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Kotowski v. Kotowski


DECEMBER 23, 1971.






APPEAL from the Circuit Court of Cook County; the Hon. NORMAN N. EIGER, Judge, presiding.


Rehearing denied January 20, 1972.

This appeal is taken from a judgment order of the Circuit Court which found Arthur Ellis, an attorney, guilty of direct contempt of court and as punishment fined him $250. The alleged act of contempt occurred during a court hearing on a motion in a separate maintenance action. The issue presented is whether the contempt order contains sufficient facts to show that a direct contempt was committed.

No report of proceedings is available, and the order of court finding the contempt to have been committed constitutes the record. The pertinent parts of the order are as follows:

"Whereas, during a hearing of the above-entitled cause in this court, * * * in open court and in the presence of the said judge, and while the court was engaged in its regular business, hearing and determining causes pending before it, one Arthur Aaron Ellis, an attorney, was guilty of misbehavior in the immediate view and presence of said court as follows: Disorderly, contemptuous, and insolent behavior toward the court and the judge thereof then present as aforesaid and falsely accusing the said judge of acting in collusion with one Herbert A. Glieberman, an attorney, in the improper handling of the above-entitled cause."

• 1-5 Direct contempt, that is, contumacious acts committed within the observation of the judge in court may be adjudged and punished in a summary manner without prior notice, written charges, plea, issue or trial. (People v. Berof, 367 Ill. 454, 11 N.E.2d 936.) Since the act was committed in the presence of the court, evidence is unnecessary and no record need be made. (People ex rel. Owens v. Hogan, 256 Ill. 496, 100 N.E. 177.) However, the court must enter a written order finding contempt and reciting fully, clearly and specifically the facts from which the contempt arose in order to preserve a meaningful right of appeal. (People v. Rongetti, 344 Ill. 107, 176 N.E. 292.) Where there is no report of proceedings, as here, the reviewing court is bound to accept the verity of the allegations of fact set forth in the written order finding contempt. (People v. White, 8 Ill. App.2d 428, 131 N.E.2d 803.) All the essential facts must be fully set forth in the contempt order, and the reviewing court cannot supply missing specificity by the use of presumptions or inferences. (People v. Tavernier, 384 Ill. 388, 51 N.E.2d 528.) And as stated in Tavernier, at p. 393:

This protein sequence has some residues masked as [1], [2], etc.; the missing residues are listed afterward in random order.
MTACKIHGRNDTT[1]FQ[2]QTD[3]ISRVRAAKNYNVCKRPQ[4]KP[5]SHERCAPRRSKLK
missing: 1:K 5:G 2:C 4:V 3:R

"* * * the law imposes upon those who defend the entry of the order the burden of having it contain facts sufficient to show that the court was warranted in entering the order."

• 6, 7 The first part of the charging order in the instant case recited that the accused was guilty of "Disorderly, contemptuous, and insolent behavior toward the court." That language amounts to a mere conclusion on the part of the trial judge unsupported by any findings of fact, and obviously cannot be the basis for a finding of contempt. The remaining part of the order charged the contemnor with "falsely accusing the said judge of acting in collusion with one Herbert A. Glieberman, an attorney, in the improper handling of the above-entitled cause." This language too fails to reveal the occurrences in the courtroom with sufficient particularity to allow this court on review to decide whether we could agree with the expressed conclusions of the trial judge. From the expressions "acting in collusion" and "improper handling," we are unable to determine what was said by the accused in the courtroom. While the language contained in the latter part of the order may reflect the accused's expressions more closely than that in the prior part of the charging order, this court nonetheless is required to speculate and presume as to the accused's statements in order to decide whether they were contumacious. As was stated in People v. Loughran, 2 Ill.2d 258, 263, 118 N.E.2d 310: